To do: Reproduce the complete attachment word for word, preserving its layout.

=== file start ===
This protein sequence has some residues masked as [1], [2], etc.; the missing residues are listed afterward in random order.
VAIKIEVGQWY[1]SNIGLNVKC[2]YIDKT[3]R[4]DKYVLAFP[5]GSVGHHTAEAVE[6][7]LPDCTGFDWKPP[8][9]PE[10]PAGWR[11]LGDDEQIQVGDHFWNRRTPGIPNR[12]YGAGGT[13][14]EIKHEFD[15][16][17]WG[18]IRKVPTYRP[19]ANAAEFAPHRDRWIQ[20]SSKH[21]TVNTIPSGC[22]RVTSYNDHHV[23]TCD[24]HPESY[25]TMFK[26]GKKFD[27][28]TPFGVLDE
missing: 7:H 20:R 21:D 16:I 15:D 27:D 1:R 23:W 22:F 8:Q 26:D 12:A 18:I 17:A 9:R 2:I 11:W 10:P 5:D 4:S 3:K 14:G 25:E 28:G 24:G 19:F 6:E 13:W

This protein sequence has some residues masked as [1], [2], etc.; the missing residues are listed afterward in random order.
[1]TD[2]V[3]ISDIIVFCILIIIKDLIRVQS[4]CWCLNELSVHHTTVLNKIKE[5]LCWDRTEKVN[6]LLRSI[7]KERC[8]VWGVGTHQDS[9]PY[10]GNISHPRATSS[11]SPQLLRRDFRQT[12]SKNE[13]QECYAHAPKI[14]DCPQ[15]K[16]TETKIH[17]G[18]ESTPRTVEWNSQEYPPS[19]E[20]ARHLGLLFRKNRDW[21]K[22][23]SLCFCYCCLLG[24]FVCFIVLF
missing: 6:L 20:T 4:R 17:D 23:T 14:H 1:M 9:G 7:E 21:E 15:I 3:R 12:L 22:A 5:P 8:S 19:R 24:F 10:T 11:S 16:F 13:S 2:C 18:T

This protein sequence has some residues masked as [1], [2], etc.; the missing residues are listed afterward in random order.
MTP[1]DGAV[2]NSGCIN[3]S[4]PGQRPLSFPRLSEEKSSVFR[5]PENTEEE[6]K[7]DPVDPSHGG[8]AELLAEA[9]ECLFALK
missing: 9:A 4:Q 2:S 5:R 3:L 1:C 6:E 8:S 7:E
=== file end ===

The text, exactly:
This protein sequence has some residues masked as [1], [2], etc.; the missing residues are listed afterward in random order.
VAIKIEVGQWY[1]SNIGLNVKC[2]YIDKT[3]R[4]DKYVLAFP[5]GSVGHHTAEAVE[6][7]LPDCTGFDWKPP[8][9]PE[10]PAGWR[11]LGDDEQIQVGDHFWNRRTPGIPNR[12]YGAGGT[13][14]EIKHEFD[15][16][17]WG[18]IRKVPTYRP[19]ANAAEFAPHRDRWIQ[20]SSKH[21]TVNTIPSGC[22]RVTSYNDHHV[23]TCD[24]HPESY[25]TMFK[26]GKKFD[27][28]TPFGVLDE
missing: 7:H 20:R 21:D 16:I 15:D 27:D 1:R 23:W 22:F 8:Q 26:D 12:A 18:I 17:A 9:R 2:I 11:W 10:P 5:D 4:S 3:K 14:G 25:E 28:G 24:G 19:F 6:E 13:W

This protein sequence has some residues masked as [1], [2], etc.; the missing residues are listed afterward in random order.
[1]TD[2]V[3]ISDIIVFCILIIIKDLIRVQS[4]CWCLNELSVHHTTVLNKIKE[5]LCWDRTEKVN[6]LLRSI[7]KERC[8]VWGVGTHQDS[9]PY[10]GNISHPRATSS[11]SPQLLRRDFRQT[12]SKNE[13]QECYAHAPKI[14]DCPQ[15]K[16]TETKIH[17]G[18]ESTPRTVEWNSQEYPPS[19]E[20]ARHLGLLFRKNRDW[21]K[22][23]SLCFCYCCLLG[24]FVCFIVLF
missing: 6:L 20:T 4:R 17:D 23:T 14:H 1:M 9:G 7:E 21:E 15:I 3:R 12:L 22:A 5:P 8:S 19:R 24:F 10:T 11:S 16:F 13:S 2:C 18:T

This protein sequence has some residues masked as [1], [2], etc.; the missing residues are listed afterward in random order.
MTP[1]DGAV[2]NSGCIN[3]S[4]PGQRPLSFPRLSEEKSSVFR[5]PENTEEE[6]K[7]DPVDPSHGG[8]AELLAEA[9]ECLFALK
missing: 9:A 4:Q 2:S 5:R 3:L 1:C 6:E 8:S 7:E